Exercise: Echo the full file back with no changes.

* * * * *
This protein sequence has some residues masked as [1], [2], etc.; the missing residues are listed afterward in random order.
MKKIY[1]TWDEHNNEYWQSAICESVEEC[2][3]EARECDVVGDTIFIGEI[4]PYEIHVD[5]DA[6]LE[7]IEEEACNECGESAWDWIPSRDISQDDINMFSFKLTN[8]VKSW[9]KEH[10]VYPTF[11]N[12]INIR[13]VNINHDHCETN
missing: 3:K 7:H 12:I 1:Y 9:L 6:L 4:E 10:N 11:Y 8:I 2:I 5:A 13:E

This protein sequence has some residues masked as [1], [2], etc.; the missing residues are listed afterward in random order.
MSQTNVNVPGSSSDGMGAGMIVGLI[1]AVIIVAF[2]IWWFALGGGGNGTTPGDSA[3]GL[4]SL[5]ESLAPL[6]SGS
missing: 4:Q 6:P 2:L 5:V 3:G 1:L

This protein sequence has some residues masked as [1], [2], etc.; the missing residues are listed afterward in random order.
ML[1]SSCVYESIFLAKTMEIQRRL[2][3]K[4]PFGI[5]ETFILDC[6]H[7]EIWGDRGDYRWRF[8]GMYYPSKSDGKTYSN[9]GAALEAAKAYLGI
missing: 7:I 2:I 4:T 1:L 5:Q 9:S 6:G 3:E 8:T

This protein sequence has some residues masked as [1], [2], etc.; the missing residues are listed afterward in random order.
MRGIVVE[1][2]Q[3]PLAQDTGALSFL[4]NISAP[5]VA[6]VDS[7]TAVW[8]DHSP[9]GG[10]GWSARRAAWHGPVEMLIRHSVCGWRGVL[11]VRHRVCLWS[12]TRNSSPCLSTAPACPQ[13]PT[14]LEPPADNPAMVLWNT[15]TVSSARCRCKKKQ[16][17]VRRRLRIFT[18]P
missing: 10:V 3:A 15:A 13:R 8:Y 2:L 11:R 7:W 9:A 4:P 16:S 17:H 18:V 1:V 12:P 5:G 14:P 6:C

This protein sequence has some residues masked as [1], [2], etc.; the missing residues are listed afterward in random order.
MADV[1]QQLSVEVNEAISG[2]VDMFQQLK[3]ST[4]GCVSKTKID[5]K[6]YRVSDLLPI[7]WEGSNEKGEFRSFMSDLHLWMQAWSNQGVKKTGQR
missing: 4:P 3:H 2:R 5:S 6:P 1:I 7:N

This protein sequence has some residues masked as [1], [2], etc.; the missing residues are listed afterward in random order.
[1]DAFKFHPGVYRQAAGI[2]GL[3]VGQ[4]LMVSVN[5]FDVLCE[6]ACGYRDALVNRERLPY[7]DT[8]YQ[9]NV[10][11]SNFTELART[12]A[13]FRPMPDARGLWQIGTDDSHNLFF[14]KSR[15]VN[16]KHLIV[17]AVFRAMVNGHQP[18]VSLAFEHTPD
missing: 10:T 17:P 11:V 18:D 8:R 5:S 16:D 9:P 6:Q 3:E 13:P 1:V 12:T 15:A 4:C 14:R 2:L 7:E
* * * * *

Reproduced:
This protein sequence has some residues masked as [1], [2], etc.; the missing residues are listed afterward in random order.
MKKIY[1]TWDEHNNEYWQSAICESVEEC[2][3]EARECDVVGDTIFIGEI[4]PYEIHVD[5]DA[6]LE[7]IEEEACNECGESAWDWIPSRDISQDDINMFSFKLTN[8]VKSW[9]KEH[10]VYPTF[11]N[12]INIR[13]VNINHDHCETN
missing: 3:K 7:H 12:I 1:Y 9:L 6:L 4:E 10:N 11:Y 8:I 2:I 5:A 13:E

This protein sequence has some residues masked as [1], [2], etc.; the missing residues are listed afterward in random order.
MSQTNVNVPGSSSDGMGAGMIVGLI[1]AVIIVAF[2]IWWFALGGGGNGTTPGDSA[3]GL[4]SL[5]ESLAPL[6]SGS
missing: 4:Q 6:P 2:L 5:V 3:G 1:L

This protein sequence has some residues masked as [1], [2], etc.; the missing residues are listed afterward in random order.
ML[1]SSCVYESIFLAKTMEIQRRL[2][3]K[4]PFGI[5]ETFILDC[6]H[7]EIWGDRGDYRWRF[8]GMYYPSKSDGKTYSN[9]GAALEAAKAYLGI
missing: 7:I 2:I 4:T 1:L 5:Q 9:S 6:G 3:E 8:T

This protein sequence has some residues masked as [1], [2], etc.; the missing residues are listed afterward in random order.
MRGIVVE[1][2]Q[3]PLAQDTGALSFL[4]NISAP[5]VA[6]VDS[7]TAVW[8]DHSP[9]GG[10]GWSARRAAWHGPVEMLIRHSVCGWRGVL[11]VRHRVCLWS[12]TRNSSPCLSTAPACPQ[13]PT[14]LEPPADNPAMVLWNT[15]TVSSARCRCKKKQ[16][17]VRRRLRIFT[18]P
missing: 10:V 3:A 15:A 13:R 8:Y 2:L 11:R 7:W 9:A 4:P 16:S 17:H 18:V 1:V 12:P 5:G 14:P 6:C

This protein sequence has some residues masked as [1], [2], etc.; the missing residues are listed afterward in random order.
MADV[1]QQLSVEVNEAISG[2]VDMFQQLK[3]ST[4]GCVSKTKID[5]K[6]YRVSDLLPI[7]WEGSNEKGEFRSFMSDLHLWMQAWSNQGVKKTGQR
missing: 4:P 3:H 2:R 5:S 6:P 1:I 7:N

This protein sequence has some residues masked as [1], [2], etc.; the missing residues are listed afterward in random order.
[1]DAFKFHPGVYRQAAGI[2]GL[3]VGQ[4]LMVSVN[5]FDVLCE[6]ACGYRDALVNRERLPY[7]DT[8]YQ[9]NV[10][11]SNFTELART[12]A[13]FRPMPDARGLWQIGTDDSHNLFF[14]KSR[15]VN[16]KHLIV[17]AVFRAMVNGHQP[18]VSLAFEHTPD
missing: 10:T 17:P 11:V 18:D 8:R 5:S 16:D 9:P 6:Q 3:E 13:P 1:V 12:T 15:A 4:C 14:R 2:L 7:E